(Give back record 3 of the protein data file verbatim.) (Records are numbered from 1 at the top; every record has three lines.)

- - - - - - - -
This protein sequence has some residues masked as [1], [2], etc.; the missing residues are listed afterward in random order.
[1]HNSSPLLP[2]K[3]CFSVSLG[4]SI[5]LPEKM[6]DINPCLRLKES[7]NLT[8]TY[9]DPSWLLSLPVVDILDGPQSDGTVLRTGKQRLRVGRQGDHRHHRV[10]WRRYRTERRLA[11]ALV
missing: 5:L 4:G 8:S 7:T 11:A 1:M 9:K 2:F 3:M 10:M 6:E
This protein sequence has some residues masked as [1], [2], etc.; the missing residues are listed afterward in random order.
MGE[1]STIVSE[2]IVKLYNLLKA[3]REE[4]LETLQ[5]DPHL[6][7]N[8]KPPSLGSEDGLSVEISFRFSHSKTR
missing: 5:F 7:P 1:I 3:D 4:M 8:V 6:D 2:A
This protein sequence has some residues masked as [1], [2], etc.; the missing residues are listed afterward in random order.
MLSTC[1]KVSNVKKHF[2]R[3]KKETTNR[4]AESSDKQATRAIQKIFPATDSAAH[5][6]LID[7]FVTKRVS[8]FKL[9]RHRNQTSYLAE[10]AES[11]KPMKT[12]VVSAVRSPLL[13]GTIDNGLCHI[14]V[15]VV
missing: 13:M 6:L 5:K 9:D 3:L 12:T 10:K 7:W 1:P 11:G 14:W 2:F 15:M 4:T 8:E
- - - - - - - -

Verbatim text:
This protein sequence has some residues masked as [1], [2], etc.; the missing residues are listed afterward in random order.
MLSTC[1]KVSNVKKHF[2]R[3]KKETTNR[4]AESSDKQATRAIQKIFPATDSAAH[5][6]LID[7]FVTKRVS[8]FKL[9]RHRNQTSYLAE[10]AES[11]KPMKT[12]VVSAVRSPLL[13]GTIDNGLCHI[14]V[15]VV
missing: 13:M 6:L 5:K 9:D 3:L 12:T 10:K 7:W 1:P 11:G 14:W 2:F 15:M 4:T 8:E